(The people of Nazareth) know that Isaiah 61 promises material benefits for the believing community. Jesus shifts the text from “Here is what you will receive” into “Here is what you are expected to give.” “I am the anointed one of God,” says Jesus, “and to follow me you must engage (with me) in proclamation, justice advocacy and compassion.” 162

In every culture the message of the gospel is in constant danger of being compromised by the value system that supports that culture and its goals. The stranger to that culture can instinctively identify those points of surrender and call the community back to a purer and more authentic faith. But such infusions of new life are usually resented and resisted. Luke 4.22-30, 166

In bold and uncompromising terms Jesus announces his ministry of proclamation, justice advocacy and compassion to be inaugurated by himself, as the anointed one of God. They can join him by imitating the remarkable faith of a Phoenician widow and a Syrian general. He knows his edited version of the text of Isaiah 61 will trigger deep anger, and it is a risk he is willing to take. Violence hovered in the air, as did a mysterious victory over it. Luke 4.16-31, 168

The Healing of the Blind Man and Zacchaeus Luke 18.35-19.10

The stories of the healing of the blind man and of Zacchaeus in Luke 18.35 to 19.10 are meant to be read together as a pair. One takes place as Jesus enters Jericho and the other as he is leaving. The stories show how Jesus offers grace and mercy to the both the oppressed and the oppressor, without ignoring the hurts that have been done while heading off the revenge of the oppressed. He does this by taking their hostility into Himself. He accepts both the blind man and Zacchaeus based on their expression of faith in Him and then allows his love to transform their lives. Salvation is the beginning of the process of transformation.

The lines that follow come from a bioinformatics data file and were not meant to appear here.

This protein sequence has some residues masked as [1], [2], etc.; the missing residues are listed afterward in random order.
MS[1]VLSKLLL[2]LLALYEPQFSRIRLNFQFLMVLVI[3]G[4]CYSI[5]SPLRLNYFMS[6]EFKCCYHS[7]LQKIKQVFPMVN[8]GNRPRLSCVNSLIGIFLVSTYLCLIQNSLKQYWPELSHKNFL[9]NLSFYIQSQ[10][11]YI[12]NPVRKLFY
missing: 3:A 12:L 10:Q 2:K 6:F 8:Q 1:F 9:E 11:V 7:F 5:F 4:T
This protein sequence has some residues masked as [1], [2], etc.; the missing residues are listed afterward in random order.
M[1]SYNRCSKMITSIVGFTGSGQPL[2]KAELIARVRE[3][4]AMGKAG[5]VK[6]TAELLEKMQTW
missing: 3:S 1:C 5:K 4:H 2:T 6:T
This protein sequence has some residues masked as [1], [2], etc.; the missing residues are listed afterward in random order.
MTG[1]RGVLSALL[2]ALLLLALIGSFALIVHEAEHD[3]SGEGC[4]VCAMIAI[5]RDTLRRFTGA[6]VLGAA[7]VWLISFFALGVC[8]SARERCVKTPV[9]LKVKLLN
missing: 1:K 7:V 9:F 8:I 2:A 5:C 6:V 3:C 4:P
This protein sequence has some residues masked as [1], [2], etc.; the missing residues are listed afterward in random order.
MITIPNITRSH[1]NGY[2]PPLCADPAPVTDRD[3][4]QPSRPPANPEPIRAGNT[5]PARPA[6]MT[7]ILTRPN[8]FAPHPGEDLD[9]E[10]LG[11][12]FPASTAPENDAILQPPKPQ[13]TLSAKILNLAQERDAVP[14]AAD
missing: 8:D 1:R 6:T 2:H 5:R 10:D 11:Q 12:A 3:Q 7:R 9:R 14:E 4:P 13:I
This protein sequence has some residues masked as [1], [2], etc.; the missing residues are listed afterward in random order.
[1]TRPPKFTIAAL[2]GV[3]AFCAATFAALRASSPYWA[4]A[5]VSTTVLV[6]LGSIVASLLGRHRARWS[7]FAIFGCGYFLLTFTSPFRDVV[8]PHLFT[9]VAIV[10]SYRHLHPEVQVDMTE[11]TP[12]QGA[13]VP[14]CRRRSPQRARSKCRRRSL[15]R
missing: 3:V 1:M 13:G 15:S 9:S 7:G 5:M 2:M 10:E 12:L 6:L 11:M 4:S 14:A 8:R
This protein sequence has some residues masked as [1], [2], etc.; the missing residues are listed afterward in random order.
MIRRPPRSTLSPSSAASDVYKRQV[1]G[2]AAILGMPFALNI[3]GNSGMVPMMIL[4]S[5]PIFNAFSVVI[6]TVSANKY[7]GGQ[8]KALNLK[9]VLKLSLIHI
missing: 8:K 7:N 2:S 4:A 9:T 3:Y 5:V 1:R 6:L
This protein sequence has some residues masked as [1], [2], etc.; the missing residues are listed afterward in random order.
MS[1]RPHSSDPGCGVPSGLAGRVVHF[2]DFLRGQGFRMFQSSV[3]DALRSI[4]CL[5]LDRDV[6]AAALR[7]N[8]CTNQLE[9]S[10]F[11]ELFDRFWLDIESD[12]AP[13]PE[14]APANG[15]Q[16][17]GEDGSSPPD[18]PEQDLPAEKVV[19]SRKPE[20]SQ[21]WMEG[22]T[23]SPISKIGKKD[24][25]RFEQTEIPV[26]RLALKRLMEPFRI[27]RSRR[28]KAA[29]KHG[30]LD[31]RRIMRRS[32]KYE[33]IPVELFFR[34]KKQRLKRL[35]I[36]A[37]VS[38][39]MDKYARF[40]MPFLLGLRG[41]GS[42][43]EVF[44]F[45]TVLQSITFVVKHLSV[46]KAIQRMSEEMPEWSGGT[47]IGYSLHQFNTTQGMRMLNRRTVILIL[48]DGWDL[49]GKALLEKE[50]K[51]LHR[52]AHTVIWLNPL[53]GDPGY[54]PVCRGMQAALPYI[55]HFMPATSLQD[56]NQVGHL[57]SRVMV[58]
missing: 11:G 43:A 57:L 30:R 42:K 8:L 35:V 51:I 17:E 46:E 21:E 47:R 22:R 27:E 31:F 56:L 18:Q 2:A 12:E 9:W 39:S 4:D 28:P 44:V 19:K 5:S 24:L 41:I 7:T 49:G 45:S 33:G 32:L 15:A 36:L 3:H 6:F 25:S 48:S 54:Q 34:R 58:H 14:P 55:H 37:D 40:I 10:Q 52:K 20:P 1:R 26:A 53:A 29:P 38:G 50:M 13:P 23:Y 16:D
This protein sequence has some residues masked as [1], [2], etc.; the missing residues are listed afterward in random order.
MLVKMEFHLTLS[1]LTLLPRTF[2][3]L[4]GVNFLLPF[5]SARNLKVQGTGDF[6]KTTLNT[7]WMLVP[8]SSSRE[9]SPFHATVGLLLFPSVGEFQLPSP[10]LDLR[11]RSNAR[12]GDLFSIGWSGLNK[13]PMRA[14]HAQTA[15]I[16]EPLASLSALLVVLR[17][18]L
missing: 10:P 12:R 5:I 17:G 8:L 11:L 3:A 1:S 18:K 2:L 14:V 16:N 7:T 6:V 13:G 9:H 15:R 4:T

The grace of God, mediated through Jesus, is free but not cheap, as Dietrich Bonhoeffer has affirmed. Is this blind man ready to accept the new responsibilities and challenges that will come to him if he is healed? Jesus’ exam presses this stark question upon him. The beggar passes the exam. He is ready and responds to Jesus directly as “Lord” rather than using the more general title “Son of David.” Luke 18.35-43, 174

Jesus stands with the oppressed (the blind man) and at the same time extends costly grace to the oppressor (Zacchaeus). He neither endorses the oppression nor ostracizes the oppressor. Instead he loves him. Zacchaeus accepts being found and by so doing exemplifies the redefinition of repentance set forth by Jesus in the parable of the good shepherd. Luke 18.35-19.10, 180

Jesus accepts Zacchaeus and enters his house, granting to him a new status. This initiates a process of salvation, and Zacchaeus will spend the remainder of his life living out that process. Salvation is more than a moment of decision. Indeed, Zacchaeus makes the decision to accept Jesus’ bold offer to spend the night in his house. Zacchaeus pledges to return what he stole and more! But that is not all. The reader knows that Zacchaeus’s entire life will change. Salvation includes a radical transformation and reformation of life as it is lived out day by day in the present. Luke 19.1-10, 183